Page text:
- Remember we started this Driving Conversation some time ago? Our goal is to make sure you’re safe, and to keep you independent. I just want to check in. So what changes have you noticed with your driving lately?
- Can I run through the questions on one of these assessments, like we did before, and see how it’s going?
- Have you had any changes of medications lately?
- When’s the next time you’re scheduled to see the eye doctor?
- One of the things I’ve found out is that there are some driving refresher courses that you can take that will often give you a nice discount on your car insurance. Could we check one out together?
Senior Citizen Driving Assessment:
Stage 3 – The Warning Bells for a Senior Driver
What do you do when the warning bells go off? How do you do a driving assessment? Dad seems confused at intersections. He’s going slower and slower and other cars are honking. The family starts making jokes about a senior driver, or just out and out refuse to ride with him.
You’ve noticed it, too. Complex traffic signals seem to confuse him. It takes him longer to interpret the traffic arrows and figure out which lane is correct. He seem hesitant when split second decisions are needed. He seems more and more tense when behind the wheel. Time for a driving assessment.
Turn to Professionals for Assessing Senior Citizen Driving
Resources for driving assessment have been designed by professionals. Some are available on online. One offered by AAA lets your aging parent get an initial assessment of the complex visual skills necessary for safe driving. This is much more than a simple eye test, though regular eye exams are essential. It will test the color separations, ability to recognize objects in motion, distance and peripheral vision.
Have your dad schedule an appointment with his Physician. Again, stress the fact to your dad that you want to make sure that he can continue driving safely for as long as possible. A doctor can evaluate whether medications are interfering with alertness or response times and need to be adjusted. A doctor can check for other medical conditions that could alter a person’s motor functions and driving ability.
If needed, a doctor can refer to a Driving Rehabilitation Specialist (DRS). A Driving Rehabilitation Specialist can make a more in depth analysis of your dad’s driving ability. A DRS will begin a driving assessment with an on the road test with your Dad actually driving. Based on the results, the DRS could make many suggestions that will improve your Dad’s driving safety.
For instance, he could recommend some limitations on driving, such as not driving at night, or on highways. A DRS can help to plan driving routes, for instance, ones that do not involve left turns(among the highest percentage of accidents in elder drivers). He can also refer to a specialized driver rehabilitation class that will design specific alternate techniques for your dad to use to improve his driving function and safety.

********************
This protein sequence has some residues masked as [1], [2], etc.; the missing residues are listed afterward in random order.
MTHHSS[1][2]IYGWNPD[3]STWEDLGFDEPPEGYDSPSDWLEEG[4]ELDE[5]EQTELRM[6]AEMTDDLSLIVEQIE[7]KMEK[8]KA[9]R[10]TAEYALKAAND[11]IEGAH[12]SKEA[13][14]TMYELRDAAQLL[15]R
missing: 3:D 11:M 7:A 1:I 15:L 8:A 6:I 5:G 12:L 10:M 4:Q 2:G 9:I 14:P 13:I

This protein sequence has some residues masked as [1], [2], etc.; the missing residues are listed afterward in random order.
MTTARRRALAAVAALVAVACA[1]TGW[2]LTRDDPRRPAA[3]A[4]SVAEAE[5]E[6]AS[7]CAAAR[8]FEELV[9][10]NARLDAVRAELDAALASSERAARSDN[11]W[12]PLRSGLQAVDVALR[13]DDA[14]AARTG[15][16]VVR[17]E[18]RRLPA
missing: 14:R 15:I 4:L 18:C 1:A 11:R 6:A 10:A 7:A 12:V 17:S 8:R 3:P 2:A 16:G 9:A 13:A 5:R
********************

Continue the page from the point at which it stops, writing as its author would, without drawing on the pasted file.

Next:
A DRS could prescribe adaptive devices, like special mirrors or steering grips, that will help compensate for eye sight deficiencies or limited ranges of motion. After a driving assessment, a Certified DRS can bring together many resources to help people who have had strokes, arthritis, low vision, or other conditions. These costs can often be offset by insurance or Medicare or Medicaid.
Questions You Need to Ask Your Parents at This Stage
- I’ve noticed you seem more and more tense behind the wheel. What situations really get to you when you’re driving?
- Can we work out a plan to get some professionals to help make sure that you can keep driving safely?
- Let’s make sure there are no problems with medication or something physical. A doctor can help. Can we make an appointment with your doctor for a physical that will help correct things that will interfere with driving?
- Would you be willing to follow suggestions from professionals that will help you stay independent?
Senior Citizens Driving:
Stage 4 – How do you help your aging parents know when it‘s time to retire from driving… and make it happen?
Senior citizens driving? Is it time? When do senior citizens know it’s time to retire from driving?
Retiring from driving could be one of the most difficult moments in your aging parent’s life. Ideally this conversation has been happening over some time. (See the 5 Stages of The Driving Conversations below.)
Regardless of the preparation, when a parent is no longer able to drive there is a time of readjustment and grief. Many things have changed that have led up to this moment and signal yet another major loss. But the key is to prepare to end senior citizens driving so that they can maintain as much freedom and control and choice in their lives as possible.
One senior in a study sponsored by AAA summarized the magnitude of the loss this way…“Can’t see, can’t hear, can’t walk, but I have my car.”
Why retiring from driving is so important
When it’s time to retire from driving, it’s a serious matter… often a matter of life and death.
Studies show that senior citizens driving have the highest fatality rate in car accidents. In part, because of the severity of the crashes, but also because frailty that comes from age makes it much more difficult to recover from the physical trauma of a car accident.
Along the way you have worked with your parent and professionals to evaluate not only their driving, but their mental and physical abilities:
- Mental – ability to make split second decisions, judgment and instant complex problem-solving, memory and ability to plan alternatives (in case of detours, etc.)
- Physical – strength and flexibility. Ability to move fluidly to control the gas and break, to turn one’s head and neck to monitor traffic, and for backing and parking
- Visual – senior citizens driving must read street signs, traffic signals, anticipating actions of other drivers, peripheral vision to see traffic coming from the side or what’s around when turning or changing lanes, changes of vision in different levels of light: bright sunlight, dusk, night driving
- Reaction Time – ability to make sudden changes in the flow of traffic, or react to unexpected actions of animals or small children
What NOT to do
The decision to retire from driving is NOT an ultimatum. It is not a single conversation as in “It’s time to have the talk.” Not by force as in “It’s time to take away the keys.”
Ideally this conversation is the next step in a process. Your aging parent has been a partner in monitoring and evaluating the changes in their own driving abilities and challenges.